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« Reply #7 on: February 20, 2007, 01:08:12 PM »

For jazz, get "The Jazz Piano Book" by Mark Levine.  It's excellent.
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sue81
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« Reply #8 on: February 21, 2007, 05:48:38 PM »

Thank you! Appreciate the advice.
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keyofc
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« Reply #9 on: February 21, 2007, 11:26:51 PM »

Sue,
There's also a great book by Randy Halberstadt (think I spelled his name right)
called Metaphors for Musicians

In my opinion, it's the best.
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sue81
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« Reply #10 on: March 02, 2007, 01:43:44 AM »

Hi, thanks for the tip.  Smiley
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checki85
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« Reply #11 on: January 13, 2013, 09:47:43 PM »

I can only recommend Tim Richards' Improvising Blues Piano. He manages to divide what sounds first very complex into small and easy to learn pieces. He also helps you to carry out your first improvisations. I've attached my latest impro for you to have a look at. If you want to see more of my project, head over to my blog: http://improvisingpiano.blogspot.de/



* Sixth Blues.jpg (425.09 KB, 2550x3300 - viewed 58 times.)
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checki85
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« Reply #12 on: January 13, 2013, 09:48:18 PM »

I can only recommend Tim Richards' Improvising Blues Piano. He manages to divide what sounds first very complex into small and easy to learn pieces. He also helps you to carry out your first improvisations. I've attached my latest impro for you to have a look at. If you want to see more of my project, head over to my blog: http://improvisingpiano.blogspot.de/



* Sixth Blues.jpg (425.09 KB, 2550x3300 - viewed 16 times.)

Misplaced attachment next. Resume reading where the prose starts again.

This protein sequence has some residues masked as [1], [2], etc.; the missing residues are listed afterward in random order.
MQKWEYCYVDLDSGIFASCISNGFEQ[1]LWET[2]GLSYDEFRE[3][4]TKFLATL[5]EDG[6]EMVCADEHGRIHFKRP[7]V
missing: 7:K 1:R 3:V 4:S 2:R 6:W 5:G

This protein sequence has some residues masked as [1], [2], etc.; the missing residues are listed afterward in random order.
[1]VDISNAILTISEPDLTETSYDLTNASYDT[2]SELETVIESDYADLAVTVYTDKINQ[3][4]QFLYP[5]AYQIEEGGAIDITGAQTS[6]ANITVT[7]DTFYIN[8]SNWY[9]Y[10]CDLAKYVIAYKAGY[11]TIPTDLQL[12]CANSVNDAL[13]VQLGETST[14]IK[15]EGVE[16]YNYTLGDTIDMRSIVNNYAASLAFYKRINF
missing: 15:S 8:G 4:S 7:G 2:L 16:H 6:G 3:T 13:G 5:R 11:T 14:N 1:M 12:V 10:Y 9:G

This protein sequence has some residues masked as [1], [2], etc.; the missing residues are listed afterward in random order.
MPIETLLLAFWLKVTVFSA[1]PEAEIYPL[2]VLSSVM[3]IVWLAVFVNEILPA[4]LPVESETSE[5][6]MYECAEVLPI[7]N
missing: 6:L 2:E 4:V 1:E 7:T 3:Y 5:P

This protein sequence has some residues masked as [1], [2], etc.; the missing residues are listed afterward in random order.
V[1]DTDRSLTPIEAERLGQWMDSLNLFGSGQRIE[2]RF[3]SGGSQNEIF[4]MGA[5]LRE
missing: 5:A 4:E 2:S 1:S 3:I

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nick_op
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« Reply #13 on: January 18, 2013, 10:16:38 PM »

I'll second the recommendation for the Tim Richards books. He has great facility in breaking down complex subjects and explaining them in a way that is so easy to understand. His Blues and Latin books are great, but for me the two Jazz books he's written are incredible. The jazz books include some funk stuff. All of them have original material and great arrangements of standards.

For learning pop stuff I can't recommend any books. My electric guitar teacher taught me a lot of theory in a very practical way (we rarely learned songs, most of my lessons were spent improvising or working from chord charts in a large range of styles). This allows me to pull apart and transcribe songs which I've found very important for developing my pop and rock playing. Also, joining a band that plays mostly original material forced me to integrate this knowledge very quickly.

Being a jazz pianist you of course know the importance of playing with other musicians. So, along with any books to learn from I would get him to play with other musicians.

Another thing that may be useful would be to do a "bluffer's guide" to a range of different styles. I've found when I've taught in this way it reinforces my understanding of the basic idioms of each style and allows the student a taste of styles that may not be familiar. Even if you're not overly familiar with certain styles you'll be able to define what the main characteristics of each are.